- Date Discovered:
- 12 February 2019
- Microsoft .NET Framework and Visual Studio are prone to an security vulnerability that may allow attackers to conduct spoofing attacks. An attacker can exploit this issue to conduct spoofing attacks and perform unauthorized actions; other attacks are also possible.
- Microsoft .NET Core 1.0
- Microsoft .NET Core 1.1
- Microsoft .NET Core 2.1
- Microsoft .NET Core 2.2
- Microsoft .NET Framework 2.0
- Microsoft .NET Framework 3.0
- Microsoft .NET Framework 3.5
- Microsoft .NET Framework 3.5.1
- Microsoft .NET Framework 4.5.2
- Microsoft .NET Framework 4.6
- Microsoft .NET Framework 4.6.1
- Microsoft .NET Framework 4.6.2
- Microsoft .NET Framework 4.7
- Microsoft .NET Framework 4.7.1
- Microsoft .NET Framework 4.7.2
- Microsoft PowerShell Core 6.1
- Microsoft PowerShell Core 6.2
- Microsoft Visual Studio 2017 15.9
- Microsoft Visual Studio 2017
Run all software as a nonprivileged user with minimal access rights.To reduce the impact of latent vulnerabilities, always run nonadministrative software as an unprivileged user with minimal access rights.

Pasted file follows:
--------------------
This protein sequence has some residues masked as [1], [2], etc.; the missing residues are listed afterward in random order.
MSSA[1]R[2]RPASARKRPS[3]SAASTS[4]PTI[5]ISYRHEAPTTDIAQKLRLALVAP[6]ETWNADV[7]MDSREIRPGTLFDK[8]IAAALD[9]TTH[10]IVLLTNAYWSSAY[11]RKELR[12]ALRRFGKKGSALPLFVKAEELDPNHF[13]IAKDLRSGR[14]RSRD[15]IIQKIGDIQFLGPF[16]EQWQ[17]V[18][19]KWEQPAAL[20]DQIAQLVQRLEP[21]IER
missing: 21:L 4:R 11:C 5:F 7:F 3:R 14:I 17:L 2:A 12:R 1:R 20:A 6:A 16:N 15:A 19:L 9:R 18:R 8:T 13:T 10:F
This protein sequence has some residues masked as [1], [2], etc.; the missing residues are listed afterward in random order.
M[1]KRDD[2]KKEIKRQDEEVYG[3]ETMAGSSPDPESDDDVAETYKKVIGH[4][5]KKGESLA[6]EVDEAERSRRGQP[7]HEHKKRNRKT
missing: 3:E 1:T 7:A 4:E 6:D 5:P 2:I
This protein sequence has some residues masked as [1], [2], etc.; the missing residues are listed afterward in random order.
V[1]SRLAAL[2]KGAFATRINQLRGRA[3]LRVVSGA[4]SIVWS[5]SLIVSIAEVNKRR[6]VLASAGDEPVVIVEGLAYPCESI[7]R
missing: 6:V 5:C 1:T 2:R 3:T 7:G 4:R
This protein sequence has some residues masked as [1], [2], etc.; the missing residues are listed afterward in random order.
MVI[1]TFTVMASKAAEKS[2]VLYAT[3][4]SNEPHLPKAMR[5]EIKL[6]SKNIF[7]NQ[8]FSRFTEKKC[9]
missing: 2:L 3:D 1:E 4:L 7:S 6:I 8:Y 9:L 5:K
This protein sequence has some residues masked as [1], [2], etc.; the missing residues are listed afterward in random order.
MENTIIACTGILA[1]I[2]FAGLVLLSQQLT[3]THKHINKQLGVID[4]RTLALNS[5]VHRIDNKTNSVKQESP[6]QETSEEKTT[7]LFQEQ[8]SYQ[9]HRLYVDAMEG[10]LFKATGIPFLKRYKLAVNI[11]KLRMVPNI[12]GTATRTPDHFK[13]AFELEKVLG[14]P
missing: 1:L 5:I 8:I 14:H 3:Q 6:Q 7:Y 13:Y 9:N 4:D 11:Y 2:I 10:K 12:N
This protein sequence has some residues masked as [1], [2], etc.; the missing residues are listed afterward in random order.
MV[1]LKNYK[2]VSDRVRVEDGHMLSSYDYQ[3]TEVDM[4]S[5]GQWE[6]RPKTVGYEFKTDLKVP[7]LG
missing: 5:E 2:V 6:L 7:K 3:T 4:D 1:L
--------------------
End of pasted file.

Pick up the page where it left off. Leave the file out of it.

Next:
Deploy network intrusion detection systems to monitor network traffic for malicious activity.Deploy NIDS to monitor network traffic for signs of anomalous or suspicious activity. This includes but is not limited to unexplained incoming and outgoing traffic. This may indicate exploit attempts or activity that results from successful exploits.
Do not follow links provided by unknown or untrusted sources.Never follow links provided by unknown or untrusted sources.
Set web browser security to disable the execution of script code or active content.Since a successful exploit of this issue allows malicious code to execute in web clients, consider disabling support for script code and active content within the client browser. Note that this mitigation tactic might adversely affect legitimate websites that rely on the execution of browser-based script code.
Jonathan Birch of Microsoft Corporation